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Caltech engineers have managed to develop an algorithm that reliably re-routes incoming bird flocks, which could be invaluable to airports worldwide.
According to the California Institute of Technology (Caltech), herding birds away from airports, ironically by using a drone-specific algorithm to do so, has been the primary focus of four brilliant Caltech engineers. In a study titled “Robotic Herding of a Flock of Birds Using an Unmanned Aerial Vehicle,” which was recently published in IEEE (Institute of Electrical and Electronics Engineers) Transactions on Robotics, the team explained how its algorithm works, the potential ramifications of its success, and what inspired this project in the first place.
Current strategies for controlling airspace include modifying the surrounding environment to make it less attractive to birds, using trained falcons to scare flocks off, or even piloting a drone to scare the birds. These strategies can be costly or—in the case of the hand-piloted drone—unreliable, says Chung, who is a researcher at Caltech’s Center for Autonomous Systems and Technologies.
The most important factor in effectively managing a flock of birds and herding it in a controlled direction, is forcing it to behave as one contained group. If you scatter the flock, each bird flies off in an undetermined direction, which could potentially result in even more disastrous consequences than previously thought. Fortunately, each bird reacts to the behavioral changes of the bird closest to it, which essentially means introducing an external threat successfully to one bird, results in a domino effect that causes every remaining bird to behave similarly. This, of course, required absolutely precise drone positioning and a reliable algorithm to produce those results every single time.
Together with his former graduate students and colleagues, including Aditya Paranjape of Imperial College London, Chung observed and analyzed a mathematical model of the dynamics of bird flocks. This taught them how flocks come together, maintain their formations, and how exactly they respond to external threats on the perimeters of their flock.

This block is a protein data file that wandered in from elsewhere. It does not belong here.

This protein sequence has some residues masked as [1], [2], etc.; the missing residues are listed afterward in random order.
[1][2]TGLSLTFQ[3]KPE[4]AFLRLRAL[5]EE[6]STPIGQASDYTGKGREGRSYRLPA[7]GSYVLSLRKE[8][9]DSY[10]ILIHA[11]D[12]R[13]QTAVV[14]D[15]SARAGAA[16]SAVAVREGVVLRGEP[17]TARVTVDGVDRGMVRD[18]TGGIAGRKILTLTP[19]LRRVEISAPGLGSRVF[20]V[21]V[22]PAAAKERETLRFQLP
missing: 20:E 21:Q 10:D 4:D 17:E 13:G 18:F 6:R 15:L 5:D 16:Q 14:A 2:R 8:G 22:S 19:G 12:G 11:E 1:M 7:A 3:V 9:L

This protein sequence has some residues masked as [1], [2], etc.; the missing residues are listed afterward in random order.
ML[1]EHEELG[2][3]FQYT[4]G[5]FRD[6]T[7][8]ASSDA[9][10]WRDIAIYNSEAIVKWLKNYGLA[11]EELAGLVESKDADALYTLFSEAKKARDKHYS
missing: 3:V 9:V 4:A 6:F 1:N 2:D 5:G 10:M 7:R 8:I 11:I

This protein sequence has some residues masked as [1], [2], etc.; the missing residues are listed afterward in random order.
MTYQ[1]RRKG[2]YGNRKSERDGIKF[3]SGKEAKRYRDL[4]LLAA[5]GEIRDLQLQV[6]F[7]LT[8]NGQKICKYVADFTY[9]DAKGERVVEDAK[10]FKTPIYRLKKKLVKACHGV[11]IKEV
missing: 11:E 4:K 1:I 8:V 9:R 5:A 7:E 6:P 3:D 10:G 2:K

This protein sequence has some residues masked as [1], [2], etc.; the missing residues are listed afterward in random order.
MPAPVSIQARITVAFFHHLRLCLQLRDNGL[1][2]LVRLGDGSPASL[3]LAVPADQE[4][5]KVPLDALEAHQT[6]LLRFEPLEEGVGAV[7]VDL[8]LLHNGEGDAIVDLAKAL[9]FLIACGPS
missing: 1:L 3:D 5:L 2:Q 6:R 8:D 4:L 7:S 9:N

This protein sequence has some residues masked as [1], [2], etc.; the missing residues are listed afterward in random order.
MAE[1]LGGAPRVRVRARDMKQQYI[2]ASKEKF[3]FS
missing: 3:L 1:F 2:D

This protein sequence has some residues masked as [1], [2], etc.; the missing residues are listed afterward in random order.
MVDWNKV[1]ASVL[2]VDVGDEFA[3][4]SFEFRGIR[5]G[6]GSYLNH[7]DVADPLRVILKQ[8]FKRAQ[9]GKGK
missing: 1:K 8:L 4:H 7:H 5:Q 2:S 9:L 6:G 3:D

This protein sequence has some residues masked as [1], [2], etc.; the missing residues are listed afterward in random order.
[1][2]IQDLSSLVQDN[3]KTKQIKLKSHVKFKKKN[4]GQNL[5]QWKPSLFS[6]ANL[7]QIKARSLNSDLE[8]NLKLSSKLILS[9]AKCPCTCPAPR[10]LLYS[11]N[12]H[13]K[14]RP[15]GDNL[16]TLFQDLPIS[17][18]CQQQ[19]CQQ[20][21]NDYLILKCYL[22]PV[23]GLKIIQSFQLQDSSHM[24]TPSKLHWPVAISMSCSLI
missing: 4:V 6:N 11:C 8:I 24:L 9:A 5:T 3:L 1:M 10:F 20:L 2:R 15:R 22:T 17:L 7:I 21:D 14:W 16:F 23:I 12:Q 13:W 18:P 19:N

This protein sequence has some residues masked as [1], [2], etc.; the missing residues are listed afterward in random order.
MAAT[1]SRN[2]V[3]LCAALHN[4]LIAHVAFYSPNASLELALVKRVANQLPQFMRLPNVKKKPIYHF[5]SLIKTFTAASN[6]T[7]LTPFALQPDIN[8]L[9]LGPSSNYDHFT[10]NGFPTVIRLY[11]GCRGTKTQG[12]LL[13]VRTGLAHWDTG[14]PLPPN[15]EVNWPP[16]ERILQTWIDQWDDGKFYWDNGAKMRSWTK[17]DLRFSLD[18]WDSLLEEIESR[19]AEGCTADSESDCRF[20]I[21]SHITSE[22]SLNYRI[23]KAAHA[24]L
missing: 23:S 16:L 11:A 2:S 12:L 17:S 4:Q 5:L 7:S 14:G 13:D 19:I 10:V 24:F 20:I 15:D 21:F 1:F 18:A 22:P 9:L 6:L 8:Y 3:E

“We carefully studied flock dynamics and interaction between flocks and pursuers to develop a mathematically sound herding algorithm that ensures safe relocation of flocks using autonomous drones,” said Kyunam Kim, co-author of the IEEE research paper and postdoctoral scholar in aerospace at Caltech.
Once the mathematical representation showed researchers how bird flocks naturally responded to said threats, the team was able to reverse engineer this information to develop the resulting herding algorithm. This is clearly an extremely sophisticated system, and one that could have enormous ramifications for those eager to protect important airspace and critical infrastructures.
The team tested the algorithm on a flock of birds near a field in Korea and found that a single drone could keep a flock of dozens of birds out of a designated airspace. The effectiveness of the algorithm is only limited by the number and size of the incoming birds, Chung says, adding that the team plans to explore ways to scale the project up for multiple drones dealing with multiple flocks.